However, whatever decision we made at the time, with the tools and knowledge we had - at that time - was the right one.  We don’t have a crystal ball where we can see into the future. The future is yet to come and actually, in fact it doesn’t always come.  We never know when we get up in the morning whether we will still be here in the evening. There is no guarantee with life.  “It’s now or never, cos I ain’t gonna live for ever…” sings Bon Jovi - and he is right.  We need to make the most of life - make every second count - and not waste time and energy worrying about what might have been. 


Hindsight is a wonderful thing and we can always think of different ways we could have reacted or behaved in any situation. And it’s a fair point. Because we always have choice. We always have a choice and sometimes we wish we had chosen a different path.  But dwelling on this in a negative way, with regret or anger can destroy us.  We can acknowledge that sadness, that anger, perhaps even regret that we did what we did. And we can taken ourselves through the grieving process, the anger, denial, depression and finally acceptance.  However, we also need to understand that we are seeing the situation from a very different perspective now and the likelihood is that if that same situation had happened a few years later, we would no doubt have reacted differently because our experiences from that very problem would have caused us to think in a different way.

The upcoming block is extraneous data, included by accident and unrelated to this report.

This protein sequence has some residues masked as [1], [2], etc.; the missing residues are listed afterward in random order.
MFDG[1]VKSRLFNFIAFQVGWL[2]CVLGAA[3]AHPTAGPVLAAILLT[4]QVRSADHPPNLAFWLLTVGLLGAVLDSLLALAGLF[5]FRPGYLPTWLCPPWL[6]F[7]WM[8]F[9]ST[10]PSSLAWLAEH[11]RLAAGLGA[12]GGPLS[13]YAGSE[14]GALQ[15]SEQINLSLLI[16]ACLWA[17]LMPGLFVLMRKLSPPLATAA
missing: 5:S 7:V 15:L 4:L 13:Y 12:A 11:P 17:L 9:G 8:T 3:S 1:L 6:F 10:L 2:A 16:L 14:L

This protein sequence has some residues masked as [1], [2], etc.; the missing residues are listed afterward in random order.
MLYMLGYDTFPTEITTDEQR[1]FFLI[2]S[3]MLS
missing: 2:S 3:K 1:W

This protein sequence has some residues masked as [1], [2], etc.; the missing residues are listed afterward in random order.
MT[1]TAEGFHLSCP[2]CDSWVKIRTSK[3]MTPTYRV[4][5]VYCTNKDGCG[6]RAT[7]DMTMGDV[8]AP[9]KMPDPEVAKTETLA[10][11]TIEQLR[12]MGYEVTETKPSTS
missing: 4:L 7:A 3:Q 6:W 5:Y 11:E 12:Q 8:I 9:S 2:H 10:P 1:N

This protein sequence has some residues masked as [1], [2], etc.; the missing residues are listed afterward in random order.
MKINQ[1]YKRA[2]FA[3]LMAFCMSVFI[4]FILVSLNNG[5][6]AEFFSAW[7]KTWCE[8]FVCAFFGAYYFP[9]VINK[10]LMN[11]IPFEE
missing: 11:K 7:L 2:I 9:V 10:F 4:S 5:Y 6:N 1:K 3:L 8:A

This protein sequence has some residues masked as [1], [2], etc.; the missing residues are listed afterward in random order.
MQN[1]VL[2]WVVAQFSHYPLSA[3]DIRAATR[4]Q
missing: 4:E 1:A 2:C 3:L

We cannot change the past. But we can change our perception of it. The perception that is causing the regret and anxiety in the present.  A great technique I use with clients is the NLP timeline.  Using the timeline, we can go back into the past, re-visit the situation that is causing us problems and view it in a different light.  I love this process. It’s a very powerful and effective tool. If you are still grieving over a past event, or a negative belief or fear, this process can really help you change your perception and overcome it. It’s magic. 


So I say, do not shut the door on your past.  Embrace it for what it was - the positive and the negative, the yin and the yang - and then as the Beatles said “Let it be”. 




Margaret Yates survived a traumatic divorce herself, trained and worked as a family lawyer and subsequently became a life coach and Master NLP practitioner.


Her mission is to help you step back and think before you take the final step of ending your marriage. And if you decide that divorce is the way forward, to help you save money and support you through the process. 


You can find out more about how Margaret helps people at